Composting For Dummies
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In addition to bedding and food, your composting worms need appropriate temperature, moisture, oxygen, and pH levels to thrive. Here are some basics for maintaining a healthy environment for your worms:

  • Light: Worms don't have eyes, but they're still extremely sensitive to light and move away from bright light if they can. If exposed to bright light for an hour, some worms become paralyzed. Unable to move away, they dry out and die. Put your bin in a dark location, keep a lid on it, or throw a towel or other covering over it to block light.

  • Temperature: The optimal temperature range for red wigglers is 55–77 degrees Fahrenheit (13–25 degrees Celsius). You can stretch those limits to 50–84 degrees Fahrenheit (10–29 degrees Celsius), but they may not process as much organic matter or reproduce as vigorously.

  • Moisture: Maintaining moist bedding is crucial. Worms must remain in a moist, humid environment at all times, or they will die. Worm bedding should be 60 to 85 percent moisture. Depending on what types of food scraps you supply, the bedding may remain moist. If necessary, add moisture by misting with a water spray bottle or sprinkling drops of water across the bed periodically.

    On the other hand, don't let the bin become a swamp. Wet conditions turn the bin into a smelly anaerobic composting system.

  • Breathing room: Red wigglers need oxygen to maintain their household as an aerobic (with air), sweet-smelling system. Be careful not to allow bedding to become too wet or to add too much food at once, which may deplete oxygen levels. Once a week or so, aerate the bedding by gently fluffing it up. If you're squeamish about worms, wear rubber gloves or use a big plastic spoon or spatula to gently lift and turn.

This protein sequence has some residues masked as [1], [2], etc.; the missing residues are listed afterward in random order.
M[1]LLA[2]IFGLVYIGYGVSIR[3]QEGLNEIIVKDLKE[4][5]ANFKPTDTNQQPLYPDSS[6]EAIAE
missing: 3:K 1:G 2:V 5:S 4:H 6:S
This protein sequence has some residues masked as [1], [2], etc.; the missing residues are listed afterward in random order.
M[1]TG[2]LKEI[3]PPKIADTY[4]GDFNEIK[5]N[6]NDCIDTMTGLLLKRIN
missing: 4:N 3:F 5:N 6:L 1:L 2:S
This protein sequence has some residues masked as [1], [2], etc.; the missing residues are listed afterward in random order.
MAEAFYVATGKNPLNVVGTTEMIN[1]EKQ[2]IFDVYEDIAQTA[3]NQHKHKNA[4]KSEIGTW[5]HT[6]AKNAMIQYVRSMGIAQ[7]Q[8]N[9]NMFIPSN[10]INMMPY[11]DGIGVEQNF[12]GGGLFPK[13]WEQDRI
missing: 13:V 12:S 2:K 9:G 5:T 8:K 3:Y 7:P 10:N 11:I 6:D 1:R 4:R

• pH levels: In nature, worms survive in a range of pH levels, but in the small space of your bin, it's best to keep pH in the range of 6.8 to 7.2.

    Does that mean you have to measure pH levels? Not unless you want to. The following food adjustments can help you maintain pH levels that don't jump out of whack:

    • Limit the amount of citrus scraps to prevent the bin from getting too acidic.

    • Add crushed eggshells to lower acidity.

    • Limit the amount of nitrogen-rich materials that rapidly decompose, such as an abundance of coffee grounds. Nitrogen materials release ammonia and increase pH levels.

    If you're interested in testing the pH of your worm bin, garden stores and online retailers sell various styles of simple pH testing kits, such as a paper strips, capsules, or meters. Although not always extremely precise, they'll provide you with a troubleshooting guide.

About This Article

This article is from the book:

About the book authors:

Cathy Cromell is a writer and editor who's written extensively about gardening and landscaping. She is a certified master gardener, master composter, and master entomologist. The National Gardening Association is the leading garden-based educational nonprofit organization in the United States, providing resources at and

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